Jan Norris: Food and Florida

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Oyster Dressing — at Last!

November 25th, 2008 · 4 Comments

My friend Lila Steinhoff colaborated with her daughter-in-law, Sarah, to come up with a written version of her own mother-in-law’s dressing. So here it is.

Lila writes these notes:

“I have made my own bread crumbs by tearing up bread and toasting it under the broiler…. very time consuming, but if you have children who want to ‘help,’ it can be an adventure. If you do use your own bread crumbs, then you will have to add your favorite seasonings… sage, thyme, etc. And if you make dressing without baking a turkey, use 4 cups of chicken broth in place of the turkey drippings. It makes very good dressing, just not quite as much flavor as using turkey juices.”

Steinhoff’s Oyster Dressing

This recipe has fed 12 people with leftovers. Halve everything, if you have a smaller family.

  • 1 – 16 oz bag seasoned for dressing bread crumbs (I prefer Pepperidge Farms, but any brand would probably work)
  • 2 cups chopped celery
  • 1 cup chopped onions
  • 12 eggs
  • 1 – 16 oz. tub of shucked oysters (the tubs with a plastic bubble on top)
  • 1/2 cup melted butter or margarine
  • Bag of turkey giblets
  • Drippings from baked turkey (or from boiled giblets), plus enough water to make 4 cups of liquid OR 4 cups of prepared chicken broth

 

Simmer all giblets (neck, gizzard, liver, heart) in four cups of water. Cook for an hour or so. Let it cool. This will be used for broth in the dressing, or can be used to make giblet gravy to pour over the dressing on the plate.

Simmer celery and onions in two cups of water until the mix is just short of tender, approximately 6 minutes. Remove from heat and let it cool.

Empty bread crumbs into large bowl and add the cooled celery and onion mixture, including the remaining liquid in the pan, a dozen eggs, 1/2 cup melted butter and 4 cups of turkey drippings and/or chicken broth. The mixture should be really wet. If it is not, add a little more chicken broth.

Adjust for seasonings. I prefer more sage than the bagged bread crumb dressings usually have, so I add a little. Also, taste BEFORE adding any salt. Prepared bread crumb dressing, turkey drippings and chicken broth all contain salt. Arbitrarily adding more salt can ruin the dressing.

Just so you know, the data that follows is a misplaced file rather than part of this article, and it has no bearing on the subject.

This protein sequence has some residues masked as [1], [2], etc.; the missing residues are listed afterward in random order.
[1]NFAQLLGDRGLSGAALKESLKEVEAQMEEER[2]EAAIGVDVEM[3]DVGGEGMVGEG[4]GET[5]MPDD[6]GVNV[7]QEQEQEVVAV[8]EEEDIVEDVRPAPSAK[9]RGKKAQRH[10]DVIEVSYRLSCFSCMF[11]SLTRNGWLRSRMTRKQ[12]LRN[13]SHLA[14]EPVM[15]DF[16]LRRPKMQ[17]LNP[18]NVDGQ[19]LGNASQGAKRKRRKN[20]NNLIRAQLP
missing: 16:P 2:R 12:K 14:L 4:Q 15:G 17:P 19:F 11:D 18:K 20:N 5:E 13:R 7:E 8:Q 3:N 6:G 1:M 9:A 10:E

After everything has been mixed well, add the oysters including their liquid. Fold them in carefully, so they don’t tear. Pour the mixture into a greased 9 x 14 baking dish or use a lasagna pan (my preference to prevent leaking over the side) for better containment.

Bake for 60 to 90 minutes at 350 degrees. Check for doneness by inserting a fork in the center to test for wetness. Bake longer if the center is wet.

Dressing will puff up like a cake and will have a light brown crust on top.

(Recipe from Lila Steinhoff, West Palm Beach, Fl.)

Tags: Recipes: What's Cooking!

4 responses so far ↓

  • 1 ksteinhoff // Nov 25, 2008 at 9:27 am

    “Halve everything if you have a small family”?

    Blasphemy!

    That’s one of the benefits of HAVING a small family. The dressing lasts longer.

  • 2 Ben // Nov 25, 2008 at 10:31 pm

    I do not care for oysters but this sounds wonderful… should you prepare it for Thursday, save me a bowl!

  • 3 Average Miles in a Typical Thanksgiving Dinner | Palm Beach Bike Tours // Nov 26, 2008 at 2:10 pm

    […] I’m going to think twice before going back for a second helping of my Mom’s Oyster Dressing. […]

  • 4 pest control rates // Jan 23, 2010 at 7:06 pm

    “That’s one of the benefits of HAVING a small family. The dressing lasts longer.”

    I agree, leftovers, whether its the dressing or whole food variety, is always a great thing and very easy to do with a small family.

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